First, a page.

Purdue coach Matt Painter isn’t dumb, and the junior swingman is way too valuable to spend much pine time. But for the last three games, since the Louisville loss crystallized things for Painter, Edwards has assumed a sixth-man role while freshman Carsen Edwards starts.
“So far, it’s been good,” Painter says. “Sometimes when you make a move like that, somebody else struggles. That hasn’t happened. Everybody that it’s affected, it has helped.”
In the last three games, Vince Edwards has averaged 11.3 points, 4.7 rebounds and 4.0 assists in basically 23 minutes. For the season, it’s 10.8, 4.7 and 3.9 in 27.5 minutes.
“He’s done a good job of being aggressive and also picking his spots,” Painter says.
More importantly, the No. 15 Boilers (8-2) are playing better, which is big heading into Saturday’s Crossroads Classic showdown with No. 21 Notre Dame (9-1). They’ve won by 34, 33 and 24 points, and have found their offensive and defensive stride.
“(Against Arizona State), he played his best game of the year,” Painter says. “(Against Morehead State), he had eight assists.
“He’s done a good job of coming in … He’s played better and we’ve played better. That’s the key.”
Edwards has embraced his new role.
“Whether I’m starting or coming off the bench, whatever is better for the team is better for the team,”he says. “I’m just trying to fulfill my role and help the team win.”
The bench is not where you expect to see him. He had started 71 of his first 75 career games until this recent stretch.
He’s one of the Big Ten’s best players, an all-around player who can score, rebound, pass, handle the ball, defend and, in short, do what winners do — make a difference.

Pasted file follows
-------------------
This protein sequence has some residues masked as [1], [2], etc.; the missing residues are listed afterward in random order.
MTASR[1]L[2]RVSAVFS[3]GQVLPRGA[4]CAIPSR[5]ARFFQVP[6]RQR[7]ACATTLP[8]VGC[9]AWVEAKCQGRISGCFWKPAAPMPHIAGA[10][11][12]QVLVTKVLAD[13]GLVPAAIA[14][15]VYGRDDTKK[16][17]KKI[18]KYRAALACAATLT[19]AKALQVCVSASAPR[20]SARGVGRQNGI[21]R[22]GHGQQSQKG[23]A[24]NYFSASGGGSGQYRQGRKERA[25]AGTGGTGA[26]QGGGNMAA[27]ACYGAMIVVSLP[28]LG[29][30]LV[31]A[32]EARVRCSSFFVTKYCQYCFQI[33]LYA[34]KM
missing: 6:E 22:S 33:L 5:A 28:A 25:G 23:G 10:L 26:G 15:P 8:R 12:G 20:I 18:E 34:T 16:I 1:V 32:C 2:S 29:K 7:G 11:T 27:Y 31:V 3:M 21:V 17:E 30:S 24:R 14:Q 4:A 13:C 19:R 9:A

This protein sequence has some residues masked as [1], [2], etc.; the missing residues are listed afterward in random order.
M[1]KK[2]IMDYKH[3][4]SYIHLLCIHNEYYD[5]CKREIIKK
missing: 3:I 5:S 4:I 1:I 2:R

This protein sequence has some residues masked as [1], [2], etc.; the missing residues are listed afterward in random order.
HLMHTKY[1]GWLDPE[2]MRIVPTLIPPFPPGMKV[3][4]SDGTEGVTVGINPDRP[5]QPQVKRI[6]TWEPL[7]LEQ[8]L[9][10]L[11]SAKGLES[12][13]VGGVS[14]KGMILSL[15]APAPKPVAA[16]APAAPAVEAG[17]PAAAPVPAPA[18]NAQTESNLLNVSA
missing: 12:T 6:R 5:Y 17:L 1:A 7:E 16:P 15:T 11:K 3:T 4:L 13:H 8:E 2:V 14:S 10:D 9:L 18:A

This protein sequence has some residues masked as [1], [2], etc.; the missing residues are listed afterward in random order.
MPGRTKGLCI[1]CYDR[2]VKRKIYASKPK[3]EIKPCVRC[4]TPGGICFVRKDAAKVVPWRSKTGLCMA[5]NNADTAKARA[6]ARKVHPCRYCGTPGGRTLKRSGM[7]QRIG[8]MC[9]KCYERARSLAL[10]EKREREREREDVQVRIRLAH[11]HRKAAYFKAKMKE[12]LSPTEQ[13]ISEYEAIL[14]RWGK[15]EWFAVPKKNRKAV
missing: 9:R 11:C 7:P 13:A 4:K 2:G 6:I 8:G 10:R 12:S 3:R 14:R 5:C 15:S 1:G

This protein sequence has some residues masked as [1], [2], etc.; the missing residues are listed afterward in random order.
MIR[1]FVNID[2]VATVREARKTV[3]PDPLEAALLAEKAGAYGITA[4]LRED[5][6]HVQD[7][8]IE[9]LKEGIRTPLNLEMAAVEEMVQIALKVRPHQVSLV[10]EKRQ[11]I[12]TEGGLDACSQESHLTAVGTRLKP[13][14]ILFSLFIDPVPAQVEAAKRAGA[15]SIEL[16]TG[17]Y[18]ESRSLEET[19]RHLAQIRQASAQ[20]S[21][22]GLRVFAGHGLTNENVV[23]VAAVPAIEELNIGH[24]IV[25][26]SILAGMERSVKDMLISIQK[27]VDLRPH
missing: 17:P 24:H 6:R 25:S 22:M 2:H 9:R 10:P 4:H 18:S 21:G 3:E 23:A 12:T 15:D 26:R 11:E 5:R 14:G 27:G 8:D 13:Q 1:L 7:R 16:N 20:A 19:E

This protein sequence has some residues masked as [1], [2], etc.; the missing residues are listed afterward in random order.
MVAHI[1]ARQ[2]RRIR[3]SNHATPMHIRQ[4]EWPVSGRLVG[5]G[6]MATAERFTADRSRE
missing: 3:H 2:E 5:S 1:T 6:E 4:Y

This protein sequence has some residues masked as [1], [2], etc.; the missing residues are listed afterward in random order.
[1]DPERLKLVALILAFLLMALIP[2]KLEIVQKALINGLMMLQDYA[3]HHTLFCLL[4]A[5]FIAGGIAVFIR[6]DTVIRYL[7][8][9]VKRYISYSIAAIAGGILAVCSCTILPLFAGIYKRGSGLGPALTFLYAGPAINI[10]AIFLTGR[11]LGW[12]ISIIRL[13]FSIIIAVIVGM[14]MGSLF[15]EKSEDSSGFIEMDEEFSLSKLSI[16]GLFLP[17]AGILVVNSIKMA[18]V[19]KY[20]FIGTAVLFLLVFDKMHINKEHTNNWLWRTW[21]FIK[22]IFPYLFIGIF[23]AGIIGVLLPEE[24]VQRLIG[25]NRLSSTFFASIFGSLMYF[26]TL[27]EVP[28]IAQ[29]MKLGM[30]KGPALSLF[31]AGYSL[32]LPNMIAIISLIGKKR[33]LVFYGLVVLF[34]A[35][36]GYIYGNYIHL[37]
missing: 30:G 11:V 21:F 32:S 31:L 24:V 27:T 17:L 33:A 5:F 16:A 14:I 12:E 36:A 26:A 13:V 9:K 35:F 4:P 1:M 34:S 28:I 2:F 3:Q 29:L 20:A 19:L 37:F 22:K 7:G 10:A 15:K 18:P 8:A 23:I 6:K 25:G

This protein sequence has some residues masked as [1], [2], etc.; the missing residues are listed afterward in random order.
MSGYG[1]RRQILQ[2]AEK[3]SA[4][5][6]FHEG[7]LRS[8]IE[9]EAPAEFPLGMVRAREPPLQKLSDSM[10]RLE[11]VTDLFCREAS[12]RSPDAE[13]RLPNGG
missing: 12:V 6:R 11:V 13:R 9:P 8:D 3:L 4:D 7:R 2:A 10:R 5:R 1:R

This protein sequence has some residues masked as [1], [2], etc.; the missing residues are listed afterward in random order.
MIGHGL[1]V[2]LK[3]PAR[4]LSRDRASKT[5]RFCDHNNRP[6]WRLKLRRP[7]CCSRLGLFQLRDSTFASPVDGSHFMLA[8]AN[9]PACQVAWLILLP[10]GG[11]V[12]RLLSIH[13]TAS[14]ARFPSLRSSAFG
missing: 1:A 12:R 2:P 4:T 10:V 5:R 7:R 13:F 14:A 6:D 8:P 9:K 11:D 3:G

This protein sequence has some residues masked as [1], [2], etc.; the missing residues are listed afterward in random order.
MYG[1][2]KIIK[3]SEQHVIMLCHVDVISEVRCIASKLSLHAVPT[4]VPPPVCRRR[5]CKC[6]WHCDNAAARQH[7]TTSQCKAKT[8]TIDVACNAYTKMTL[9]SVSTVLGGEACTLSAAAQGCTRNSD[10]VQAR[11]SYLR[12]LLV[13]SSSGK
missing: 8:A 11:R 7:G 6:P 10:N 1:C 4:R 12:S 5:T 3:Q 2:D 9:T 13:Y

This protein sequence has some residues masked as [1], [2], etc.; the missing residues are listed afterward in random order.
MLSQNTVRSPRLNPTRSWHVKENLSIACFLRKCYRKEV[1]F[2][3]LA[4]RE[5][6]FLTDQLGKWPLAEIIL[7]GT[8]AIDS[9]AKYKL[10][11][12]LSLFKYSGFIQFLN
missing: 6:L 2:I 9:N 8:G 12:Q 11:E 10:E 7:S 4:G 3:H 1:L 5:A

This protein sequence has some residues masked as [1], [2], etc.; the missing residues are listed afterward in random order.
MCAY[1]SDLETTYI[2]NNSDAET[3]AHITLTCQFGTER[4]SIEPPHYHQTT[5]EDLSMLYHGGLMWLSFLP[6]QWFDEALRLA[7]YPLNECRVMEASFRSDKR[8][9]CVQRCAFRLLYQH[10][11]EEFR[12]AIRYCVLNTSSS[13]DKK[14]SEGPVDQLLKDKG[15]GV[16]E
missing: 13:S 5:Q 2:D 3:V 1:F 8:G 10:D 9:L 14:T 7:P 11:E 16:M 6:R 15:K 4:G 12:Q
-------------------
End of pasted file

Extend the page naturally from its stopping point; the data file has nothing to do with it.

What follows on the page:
“He’s such a versatile guy,” Painter says. “He gives you a little bit of everything. He can drive. He can rebound. He has a good immediate game. He knows what’s going on out there. He has experience. Those intangible things really help us and increases his value for us.”
At the start of the season, Vince Edwards didn’t play to his value, and Painter tried talking him through it.
“When you’re struggling, don’t try to do more. Be simple and do less. Put your effort into hustle, the scouting report, guarding your man. It’s the things I talk about before every game — run, rebound, defend. Those are three things you can do every game. Keep everything else simple. Get things going for yourself and build off of that.”
It bottomed out at Louisville. Edwards went 0-for-4 from the field for one point and three rebounds in 21 minutes.
That was enough to convince Painter that something had to change. That meant Carsen Edwards, a natural scorer with high-level quickness and athleticism, would get a starting role. Vince Edwards would come off the bench, with Painter providing more guidance.
“It’s important to do well early. Not necessarily doing great things, but not doing bad things. Just being solid. Doing things that helps the team win.”
Vince Edwards did, and it was instant impact.
“It gives you a lot of flexibility as a coach,” Painter says of using Vince Edwards as a sixth man. “It’s one of those things that you make a change because you know what’s in front of you is not working.
“Sometimes as a coach you think this will work, and sometimes that hunch isn’t accurate. But so far this has been.”
The change has also helped Carsen Edwards, who has averaged 11.7 points, 3.3 rebounds and 3.0 assists in the last three games. For the season, it’s 11.3, 2.6 and 2.0. Beyond that, he’s improved Purdue’s quickness and explosive scoring potential.
“He’s going to compete and play hard,” Painter says. “He showed he was ready to play on the road (at Louisville) for the first time. Not everybody could say that.”
As for how long the currently lineup will last, Painter says, “This doesn’t mean it will continue. You’ve got to monitor it. You always try to look at the rotation and what’s best for the team.”
UP NEXT: Purdue vs. Notre Dame, Crossroads Classic, Indianapolis
Tipoff: 2 p.m., Saturday
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